New York just wrapped a series of parties, held around the city inside the inflatable dome you see above. But inflatable architecture has been around for at least 40 years. Archidose just did a brilliant round-up of the highpoints. Here's a brief summary.
The idea began, naturally, in the 1960s. The one up top is a design by the visionary, almost forgotten American firm Jersey Devil; at the bottom is a 1970 project by Ant Farm—whom you probably know from their outdoor installation Cadillac Ranch, which featured ten cars buried halfway into the ground:
More recently, the artist Michael Rakowitz created ParaSITE, in 1988. Intended as a wry joke about the waste products which we never think about, it used the HVAC exhaust from buildings to inflate the structure:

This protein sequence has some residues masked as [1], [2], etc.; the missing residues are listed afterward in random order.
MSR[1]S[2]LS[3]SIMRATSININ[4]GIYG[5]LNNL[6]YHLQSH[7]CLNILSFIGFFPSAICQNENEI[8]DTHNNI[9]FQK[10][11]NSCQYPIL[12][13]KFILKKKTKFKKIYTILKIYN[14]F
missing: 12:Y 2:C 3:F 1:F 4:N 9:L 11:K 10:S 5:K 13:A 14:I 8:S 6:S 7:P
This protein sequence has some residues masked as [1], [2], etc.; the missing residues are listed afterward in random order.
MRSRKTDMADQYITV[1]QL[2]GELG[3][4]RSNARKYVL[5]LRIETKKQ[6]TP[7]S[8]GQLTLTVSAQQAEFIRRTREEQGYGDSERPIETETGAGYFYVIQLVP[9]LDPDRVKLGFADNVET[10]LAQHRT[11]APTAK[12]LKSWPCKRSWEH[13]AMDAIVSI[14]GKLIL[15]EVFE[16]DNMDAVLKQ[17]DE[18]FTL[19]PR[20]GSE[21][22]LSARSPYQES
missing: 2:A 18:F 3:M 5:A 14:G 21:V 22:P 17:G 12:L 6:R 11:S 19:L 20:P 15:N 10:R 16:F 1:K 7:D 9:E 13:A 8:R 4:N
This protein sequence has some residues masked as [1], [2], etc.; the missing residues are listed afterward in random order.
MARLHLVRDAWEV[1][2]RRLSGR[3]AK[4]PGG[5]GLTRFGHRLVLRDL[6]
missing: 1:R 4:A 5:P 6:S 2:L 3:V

Alexis Rochas, an architecture professor at SCI-Arc, created this installation in 2006. Computers were used to cut more precise shapes; Rochas had the idea that in the future, we'd pack our homes into a suitcase:
In 2006, Rem Koolhaas and engineer Cecil Balmond created what I personally think is the best pavilion ever seen on the grounds of the Serpentine Gallery in London (the museum invites an architect to erect a new temporary structure every summer):
Norwegian firm mmw architects created this installation in 2005, to connect four separate buildings:
Also in 2005, Kengo Kuma created this Tea House on the grounds of museum in Frankfurt:
For more info, check out Archidose's hard working summary.
[Topmost image by laverrue]